How Have Computers Changed the Workplace?
Growth Trends for Related Jobs
The earliest computers were developed as high-speed calculating machines. Until the 1950s and the advent of computers, all math had to be computed by hand, an abacus or a mechanical calculating device. At the time, people understood that computers were a huge step forward for scientific research, but it took a decade or so before their potential as innovation tools to improve business productivity was recognized and exploited.
Automation and Improved Efficiency
Computers can do repetitive tasks faster with fewer mistakes than humans, thus the first few decades of the development for business focused mainly on automating a wide range of industrial processes. The next step brought PCs as productivity tools and entertainment devices to homes and workplaces everywhere. More recent refinements in information technology such as mobile devices have led to a host of business- and consumer-focused applications designed to help people become more organized, efficient and productive.
The number-crunching ability of information technology has been appreciated since its conception, but a real understanding of the value of IT as data storage devices did not occur until some time later as the technology matured. Databases make it possible for managers to run payroll with the push of a few buttons, and for accountants to calculate taxes or create financial reports in a fraction of the time it took pre-IT. Databases, and the sophisticated software to search them, are also invaluable tools for analysts of all types as they sift through data trying to identify patterns for various purposes.
Printing and Publication Technology
Replacing the single-function typewriter with word-processing software and a printer has transformed the way offices across the country do business, but computers have had an especially significant impact on the publication industry. Publishers and related organizations increased productivity due to progressive technology. Major paradigm shifts in an industry are a mixed blessing because the faster computers replaced human workers.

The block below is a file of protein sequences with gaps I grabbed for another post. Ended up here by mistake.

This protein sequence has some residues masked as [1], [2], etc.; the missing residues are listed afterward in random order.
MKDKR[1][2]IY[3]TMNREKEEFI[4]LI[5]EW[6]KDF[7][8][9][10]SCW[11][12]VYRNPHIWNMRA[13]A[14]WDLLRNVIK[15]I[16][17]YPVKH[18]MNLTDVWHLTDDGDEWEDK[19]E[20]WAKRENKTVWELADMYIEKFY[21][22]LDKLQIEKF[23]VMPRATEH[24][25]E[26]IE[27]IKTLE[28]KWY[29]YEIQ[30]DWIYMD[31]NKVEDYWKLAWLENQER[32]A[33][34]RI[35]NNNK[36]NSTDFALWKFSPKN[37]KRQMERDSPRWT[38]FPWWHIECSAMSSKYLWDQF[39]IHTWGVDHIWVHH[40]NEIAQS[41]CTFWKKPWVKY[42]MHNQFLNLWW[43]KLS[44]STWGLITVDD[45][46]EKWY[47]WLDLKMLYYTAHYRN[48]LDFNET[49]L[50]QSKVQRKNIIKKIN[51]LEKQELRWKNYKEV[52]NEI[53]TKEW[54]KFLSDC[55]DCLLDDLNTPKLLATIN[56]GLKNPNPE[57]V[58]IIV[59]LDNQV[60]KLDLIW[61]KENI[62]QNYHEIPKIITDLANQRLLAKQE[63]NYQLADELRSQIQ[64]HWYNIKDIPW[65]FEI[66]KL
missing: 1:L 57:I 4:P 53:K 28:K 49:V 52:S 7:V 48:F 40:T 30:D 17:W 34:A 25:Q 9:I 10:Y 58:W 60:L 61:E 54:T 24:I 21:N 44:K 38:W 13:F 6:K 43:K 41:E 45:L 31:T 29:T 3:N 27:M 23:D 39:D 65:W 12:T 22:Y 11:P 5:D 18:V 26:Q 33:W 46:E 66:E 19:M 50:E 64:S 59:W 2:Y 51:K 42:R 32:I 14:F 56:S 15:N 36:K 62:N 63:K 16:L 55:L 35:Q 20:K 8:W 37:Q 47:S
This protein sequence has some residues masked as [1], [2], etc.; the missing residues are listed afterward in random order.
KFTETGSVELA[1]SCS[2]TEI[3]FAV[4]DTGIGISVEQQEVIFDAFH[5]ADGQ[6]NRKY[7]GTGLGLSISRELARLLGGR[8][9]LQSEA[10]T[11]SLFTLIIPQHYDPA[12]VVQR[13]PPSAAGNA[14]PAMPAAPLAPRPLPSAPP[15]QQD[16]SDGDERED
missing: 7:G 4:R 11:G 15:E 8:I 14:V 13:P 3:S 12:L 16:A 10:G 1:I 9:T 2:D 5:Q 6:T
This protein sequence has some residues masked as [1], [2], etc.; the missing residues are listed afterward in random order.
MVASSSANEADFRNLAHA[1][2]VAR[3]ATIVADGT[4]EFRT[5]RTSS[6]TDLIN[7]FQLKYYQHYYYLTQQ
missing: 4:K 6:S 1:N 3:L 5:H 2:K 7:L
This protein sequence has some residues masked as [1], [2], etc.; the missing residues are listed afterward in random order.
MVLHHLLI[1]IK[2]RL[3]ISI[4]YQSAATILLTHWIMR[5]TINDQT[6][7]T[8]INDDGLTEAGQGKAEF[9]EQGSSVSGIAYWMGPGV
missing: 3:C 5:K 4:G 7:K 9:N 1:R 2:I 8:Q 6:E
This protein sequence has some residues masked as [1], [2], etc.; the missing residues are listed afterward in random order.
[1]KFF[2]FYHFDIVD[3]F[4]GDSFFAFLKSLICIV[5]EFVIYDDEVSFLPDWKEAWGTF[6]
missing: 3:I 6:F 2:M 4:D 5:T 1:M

Developing technologies gave rise to the Internet and more recently, to mobile communication devices like smartphones and tablets. The ability to communicate with a colleague or client anywhere at any time has led to the socioeconomic phenomenon of globalization, and dramatically changed the nature of work and work flow in practically every major industry. Near-instant communication enables 21st-century industrial society, including "smart" electrical power grids, 24-7 stock and commodity trading around the globe – none of which would be possible without computers.
Significant Increase In Overall Productivity
The statistics speak for themselves. Worker productivity in the United States had been increasing at an annual rate of 1 percent to 1.5 percent since the early 1970s, but the productivity rate started to increase dramatically in the mid-1990s, and averaged 2.9 percent from 1995 to 2000. Many economists, including Alan Greenspan, have noted that this rise in productivity occurred as IT was becoming common in workplaces, and credit computer-related information technology for the increase.
- ABC News: Workplace Special -- The Productivity Debate
- U.S. Department of Labor: Futurework -- Chapter 7: Implications of Workplace Change
- Federal Reserve Bank of San Francisco: The Computer Evolution
- Whole Building Design Guide: The Changing Nature of Organizations, Work, and Workplace
- Stanford University: Economic Globalization and the Information Technology Revolution
Clayton Browne has been writing professionally since 1994. He has written and edited everything from science fiction to semiconductor patents to dissertations in linguistics, having worked for Holt, Rinehart & Winston, Steck-Vaughn and The Psychological Corp. Browne has a Master of Science in linguistic anthropology from the University of Wisconsin-Milwaukee.
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